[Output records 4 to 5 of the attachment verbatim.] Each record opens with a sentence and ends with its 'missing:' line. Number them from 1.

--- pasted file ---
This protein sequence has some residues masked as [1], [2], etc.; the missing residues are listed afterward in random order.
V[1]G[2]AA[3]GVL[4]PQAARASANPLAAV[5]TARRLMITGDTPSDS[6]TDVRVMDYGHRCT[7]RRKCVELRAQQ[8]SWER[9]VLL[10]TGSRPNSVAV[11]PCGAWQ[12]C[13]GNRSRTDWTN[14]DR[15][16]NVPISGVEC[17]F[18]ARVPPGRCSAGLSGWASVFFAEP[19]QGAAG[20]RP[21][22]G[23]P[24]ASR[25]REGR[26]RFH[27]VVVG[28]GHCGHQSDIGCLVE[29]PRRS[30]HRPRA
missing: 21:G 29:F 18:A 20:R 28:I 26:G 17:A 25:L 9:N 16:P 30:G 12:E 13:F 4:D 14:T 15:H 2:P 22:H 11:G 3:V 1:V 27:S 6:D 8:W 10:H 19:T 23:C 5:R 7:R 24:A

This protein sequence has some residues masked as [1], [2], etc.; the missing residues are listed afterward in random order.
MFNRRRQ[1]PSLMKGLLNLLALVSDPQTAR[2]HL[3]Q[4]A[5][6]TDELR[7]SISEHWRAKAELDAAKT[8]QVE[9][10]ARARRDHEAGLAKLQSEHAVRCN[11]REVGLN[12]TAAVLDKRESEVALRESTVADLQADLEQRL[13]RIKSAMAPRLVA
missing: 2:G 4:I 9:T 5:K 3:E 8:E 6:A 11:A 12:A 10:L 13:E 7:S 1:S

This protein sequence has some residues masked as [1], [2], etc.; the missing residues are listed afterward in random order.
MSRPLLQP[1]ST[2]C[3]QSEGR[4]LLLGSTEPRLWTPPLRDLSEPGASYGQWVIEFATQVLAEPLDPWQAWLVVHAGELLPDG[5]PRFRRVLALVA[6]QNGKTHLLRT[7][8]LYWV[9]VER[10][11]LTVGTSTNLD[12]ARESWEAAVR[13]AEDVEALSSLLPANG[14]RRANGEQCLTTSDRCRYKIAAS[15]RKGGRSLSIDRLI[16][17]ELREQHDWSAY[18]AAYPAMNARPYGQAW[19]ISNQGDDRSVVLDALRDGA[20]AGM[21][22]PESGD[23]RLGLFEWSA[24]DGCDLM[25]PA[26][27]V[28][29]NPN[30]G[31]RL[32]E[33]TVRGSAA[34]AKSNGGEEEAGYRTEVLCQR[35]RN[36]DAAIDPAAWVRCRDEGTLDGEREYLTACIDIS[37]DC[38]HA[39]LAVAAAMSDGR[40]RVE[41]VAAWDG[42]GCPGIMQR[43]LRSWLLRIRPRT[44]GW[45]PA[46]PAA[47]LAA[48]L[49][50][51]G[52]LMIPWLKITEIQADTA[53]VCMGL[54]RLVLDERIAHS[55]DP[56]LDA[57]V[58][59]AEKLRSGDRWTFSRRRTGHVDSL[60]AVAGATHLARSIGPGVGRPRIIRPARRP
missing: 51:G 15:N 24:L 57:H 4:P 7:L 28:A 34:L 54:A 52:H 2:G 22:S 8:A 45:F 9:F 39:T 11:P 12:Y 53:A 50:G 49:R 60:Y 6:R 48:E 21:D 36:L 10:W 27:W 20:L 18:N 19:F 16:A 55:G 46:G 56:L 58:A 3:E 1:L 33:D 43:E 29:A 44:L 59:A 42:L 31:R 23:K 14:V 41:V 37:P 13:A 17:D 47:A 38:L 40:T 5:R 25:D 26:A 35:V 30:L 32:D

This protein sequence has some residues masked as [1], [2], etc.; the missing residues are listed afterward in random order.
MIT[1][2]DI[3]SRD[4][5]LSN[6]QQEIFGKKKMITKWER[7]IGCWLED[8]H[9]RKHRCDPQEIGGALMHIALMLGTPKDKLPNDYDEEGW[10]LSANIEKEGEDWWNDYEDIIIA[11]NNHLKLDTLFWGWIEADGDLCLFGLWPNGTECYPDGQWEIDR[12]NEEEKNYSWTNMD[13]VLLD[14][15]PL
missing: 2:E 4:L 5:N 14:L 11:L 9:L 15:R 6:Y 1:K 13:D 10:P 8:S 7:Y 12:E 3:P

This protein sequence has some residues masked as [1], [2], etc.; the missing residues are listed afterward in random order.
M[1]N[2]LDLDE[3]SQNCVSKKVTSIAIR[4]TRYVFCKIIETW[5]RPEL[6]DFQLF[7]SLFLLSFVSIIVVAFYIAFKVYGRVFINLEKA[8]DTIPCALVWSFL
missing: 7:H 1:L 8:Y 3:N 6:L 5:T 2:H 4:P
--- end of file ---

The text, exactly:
This protein sequence has some residues masked as [1], [2], etc.; the missing residues are listed afterward in random order.
MIT[1][2]DI[3]SRD[4][5]LSN[6]QQEIFGKKKMITKWER[7]IGCWLED[8]H[9]RKHRCDPQEIGGALMHIALMLGTPKDKLPNDYDEEGW[10]LSANIEKEGEDWWNDYEDIIIA[11]NNHLKLDTLFWGWIEADGDLCLFGLWPNGTECYPDGQWEIDR[12]NEEEKNYSWTNMD[13]VLLD[14][15]PL
missing: 2:E 4:L 5:N 14:L 11:L 9:L 15:R 6:Y 1:K 13:D 10:P 8:S 7:Y 12:E 3:P

This protein sequence has some residues masked as [1], [2], etc.; the missing residues are listed afterward in random order.
M[1]N[2]LDLDE[3]SQNCVSKKVTSIAIR[4]TRYVFCKIIETW[5]RPEL[6]DFQLF[7]SLFLLSFVSIIVVAFYIAFKVYGRVFINLEKA[8]DTIPCALVWSFL
missing: 7:H 1:L 8:Y 3:N 6:L 5:T 2:H 4:P